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Friday, March 10, 2023


Is there a harm reduction aspect to any of these products? I have heard researchers say that vaping is harm Reduction for nicotine. I think that’s an exploitative misuse of the term harm reduction. As a harm Reduction oriented, responsible clinician, I am dismayed by the proliferation of cannabis stores.

"Harm reduction" is a field of science. Some harm reduction strategies have been demonstrated effective and play a vital role in improving the lives of people who use substances, and generally are most useful for people with addiction. However, not everything that has been labelled as harm reduction has lived up to its promise. For example, “low tar” cigarettes were intended to reduce the risk of smoking, but research has found that they make no difference - addicted smokers get the same amount of nicotine and tar, and experience the same health problems whether they smoke regular or low tar cigarettes.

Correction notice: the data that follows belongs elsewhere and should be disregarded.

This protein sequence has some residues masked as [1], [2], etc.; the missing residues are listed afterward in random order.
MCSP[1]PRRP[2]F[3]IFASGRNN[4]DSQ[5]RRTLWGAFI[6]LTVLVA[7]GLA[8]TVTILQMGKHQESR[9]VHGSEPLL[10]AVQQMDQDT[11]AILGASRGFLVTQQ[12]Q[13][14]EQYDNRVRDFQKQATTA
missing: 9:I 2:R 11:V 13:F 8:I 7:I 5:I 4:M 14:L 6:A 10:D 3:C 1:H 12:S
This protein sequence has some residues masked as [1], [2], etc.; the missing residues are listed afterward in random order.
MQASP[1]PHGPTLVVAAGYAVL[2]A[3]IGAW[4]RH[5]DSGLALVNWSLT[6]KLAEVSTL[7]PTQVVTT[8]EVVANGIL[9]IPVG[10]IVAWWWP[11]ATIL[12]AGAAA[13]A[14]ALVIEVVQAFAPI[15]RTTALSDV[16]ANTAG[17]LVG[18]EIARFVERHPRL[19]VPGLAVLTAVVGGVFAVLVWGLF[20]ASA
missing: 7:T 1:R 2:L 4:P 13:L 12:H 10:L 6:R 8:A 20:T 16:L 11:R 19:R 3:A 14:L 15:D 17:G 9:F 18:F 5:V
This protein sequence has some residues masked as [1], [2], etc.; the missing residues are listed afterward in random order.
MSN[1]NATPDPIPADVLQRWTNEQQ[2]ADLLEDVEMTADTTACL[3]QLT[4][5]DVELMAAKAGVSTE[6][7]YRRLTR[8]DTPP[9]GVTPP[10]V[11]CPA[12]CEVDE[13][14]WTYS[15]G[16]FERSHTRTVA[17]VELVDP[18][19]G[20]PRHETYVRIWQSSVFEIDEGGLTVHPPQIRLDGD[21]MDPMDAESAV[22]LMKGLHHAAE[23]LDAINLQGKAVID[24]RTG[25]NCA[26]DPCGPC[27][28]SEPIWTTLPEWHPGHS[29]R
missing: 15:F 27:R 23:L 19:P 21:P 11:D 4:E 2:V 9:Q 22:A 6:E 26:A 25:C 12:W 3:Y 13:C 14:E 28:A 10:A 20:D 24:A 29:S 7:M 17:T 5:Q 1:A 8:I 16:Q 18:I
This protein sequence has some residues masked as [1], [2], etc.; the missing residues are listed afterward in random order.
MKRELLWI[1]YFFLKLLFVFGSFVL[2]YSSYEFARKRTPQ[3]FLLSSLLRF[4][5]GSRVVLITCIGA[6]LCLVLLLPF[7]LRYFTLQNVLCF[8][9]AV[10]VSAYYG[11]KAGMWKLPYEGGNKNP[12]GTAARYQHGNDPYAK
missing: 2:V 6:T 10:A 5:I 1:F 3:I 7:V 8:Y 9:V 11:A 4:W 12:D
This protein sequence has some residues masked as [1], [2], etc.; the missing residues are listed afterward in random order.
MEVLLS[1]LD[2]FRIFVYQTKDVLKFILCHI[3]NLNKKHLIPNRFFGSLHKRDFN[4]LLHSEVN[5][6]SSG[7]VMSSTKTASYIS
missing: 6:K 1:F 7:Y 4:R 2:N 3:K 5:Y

In my opinion, vaping is an example of failed harm reduction from a public health perspective. While the social messaging around the introduction of e-cigarettes was that they are a harm reduction strategy for addicted smokers, the marketing got very far ahead of the science. Even today, the long term health benefits for addicted smokers who switch to vaping are not fully known. Worse, we allowed vapes to be marketed to non-smoking teens, and for this group, they introduced harms rather than reducing them.

The real issue is that we should be wary of addictive products that are labelled "harm reduction", because the term can end up more of a marketing pitch than an effective intervention to improve health.

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